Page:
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A novel approach

By Mark Mitchell

“Stranger Than Fiction” Sony Pictures Directed by Marc Forster Written by Zach HelmStarring: Will Ferrell, Emma Thompson, Maggie Gyllenhaal, Dustin Hoffman and Queen Latifah Rated PG-13/113 minutes Opens Nov. 10, 2006 Three out of four stars

A fellow film student once advanced to me the theory that all modern directors, even the most acclaimed, suffer from what he referred to as “Spielberg Sickness.” They may be fairly visionary and instinctually natural filmmakers, but they all are waging a battle against their inner hack.

But where Steven Spielberg is occasionally losing to the hack’s attacks of maudlinism and sentimentality-see the end of “Minority Report” or every eye-bleeding frame of “The Terminal”-most have long ago ceded the battle.

What, then, to make of director Marc Forster? His films have been either saccharine bits that, albeit enjoyable, require insulin after viewing (“Finding Neverland”); ham-fisted, though well-meaning, race films (“Monster’s Ball”); dreadful thrillers (“Stay”) or frightening mixtures of all three (“Everything Put Together”).

Forster’s latest, “Stranger Than Fiction,” finds him walking the line of fire between hack and hero, yet again, only this time, with more tolerable results.

Harold Crick (Will Ferrell) is an IRS auditor who begins hearing a voiceover narration in his head covering every aspect of his daily life, from the number of strokes he uses to brush his teeth to the way he places his watch on the nightstand before sleep. He panics when he realizes that the voice belongs to an eccentric, reclusive novelist (Emma Thompson) whose trademark is killing off her protagonists: He worries he’s next.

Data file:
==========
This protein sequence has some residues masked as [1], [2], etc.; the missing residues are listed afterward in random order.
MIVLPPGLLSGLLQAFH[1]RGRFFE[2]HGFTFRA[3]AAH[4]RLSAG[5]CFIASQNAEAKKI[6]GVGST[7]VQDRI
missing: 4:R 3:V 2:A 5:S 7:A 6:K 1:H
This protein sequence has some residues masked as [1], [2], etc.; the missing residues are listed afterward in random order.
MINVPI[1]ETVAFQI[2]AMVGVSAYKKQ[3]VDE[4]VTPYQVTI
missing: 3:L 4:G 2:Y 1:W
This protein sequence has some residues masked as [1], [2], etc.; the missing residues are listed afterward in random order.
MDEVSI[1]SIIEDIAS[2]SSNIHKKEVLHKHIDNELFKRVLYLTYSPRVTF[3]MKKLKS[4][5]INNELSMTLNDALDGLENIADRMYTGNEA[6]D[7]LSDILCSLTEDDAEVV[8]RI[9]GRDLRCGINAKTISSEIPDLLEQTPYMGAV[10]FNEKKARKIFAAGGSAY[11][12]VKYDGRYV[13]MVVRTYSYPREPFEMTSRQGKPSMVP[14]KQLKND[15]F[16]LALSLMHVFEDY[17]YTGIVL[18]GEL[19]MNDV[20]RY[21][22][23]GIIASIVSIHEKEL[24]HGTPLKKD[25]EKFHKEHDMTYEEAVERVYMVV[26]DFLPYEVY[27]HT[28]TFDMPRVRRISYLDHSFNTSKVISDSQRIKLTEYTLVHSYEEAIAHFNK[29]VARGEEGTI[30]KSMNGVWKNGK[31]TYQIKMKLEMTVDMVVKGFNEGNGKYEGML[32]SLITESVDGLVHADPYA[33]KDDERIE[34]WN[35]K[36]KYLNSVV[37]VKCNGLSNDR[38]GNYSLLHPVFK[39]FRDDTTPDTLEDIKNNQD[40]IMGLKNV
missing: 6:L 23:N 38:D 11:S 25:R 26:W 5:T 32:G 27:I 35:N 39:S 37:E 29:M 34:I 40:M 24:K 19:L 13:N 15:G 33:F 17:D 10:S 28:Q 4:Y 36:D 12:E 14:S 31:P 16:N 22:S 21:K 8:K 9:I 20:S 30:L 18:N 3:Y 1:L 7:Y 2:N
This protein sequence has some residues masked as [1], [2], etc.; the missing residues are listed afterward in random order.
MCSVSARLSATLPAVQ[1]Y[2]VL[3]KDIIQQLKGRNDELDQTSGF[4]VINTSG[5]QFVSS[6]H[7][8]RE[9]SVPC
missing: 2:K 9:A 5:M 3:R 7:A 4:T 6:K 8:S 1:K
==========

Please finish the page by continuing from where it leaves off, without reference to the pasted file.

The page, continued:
We fear in the beginning that Ferrell will resort, yet again, to just general mugging for the camera in lieu of building any semblance of actual character. Whenever Harold is on screen in these early moments, grocery and to-do lists suddenly grow longer.

But something strange happens as the film wears on: He actually, dare I say it, begins to act. Those anticipating the patented Will Ferrell tomfoolery will no doubt be disappointed. The rest of us can breathe a sigh of relief.

The film’s tone swings violently from one extreme to another. This balance between comedy and tragedy is a defining theme of the film. But unlike other explorations of life’s dichotomy, such as Woody Allen’s forgettable “Melinda and Melinda” (also starring Ferrell), and despite a few dangerous missteps of its own, “Stranger Than Fiction” manages to generally pull it off. I was expecting to find the film funny; I had not anticipated that it would be touching.

Stories constructed in this fashion inevitably box themselves into a corner, and it takes great creative dexterity to aptly resolve them. I’m not sure the solution presented here is entirely satisfactory; some will undoubtedly feel cheated, others will accept it. But either way, the upshot does provide something to chew on afterward.

When Charlie Kaufman and Spike Jonze’s “Adaptation” came out, I heard people talking about it in terms that were supposed to be glowing, but which sounded pretty damning to me: “It really plays with narrative,” they’d say blankly. “Stranger Than Fiction” sounds like Forster’s entry into the meta-realm of Kaufman, but it is more akin to a thinking man’s “Click.”

But that’s not to slight the film with faint praise. Nothing in “Stranger Than Fiction” is cookie cutter or formula-driven. It’s predictable in short spans, but not in an overall sense. It’s more intelligent than what we usually get from the studios. The visuals may be playful, but the emotions are not.

“Oh my God-I’m?acting. Acting. ACTING!” Will Ferrell discovers that he has talent in “Stranger Than Fiction.”

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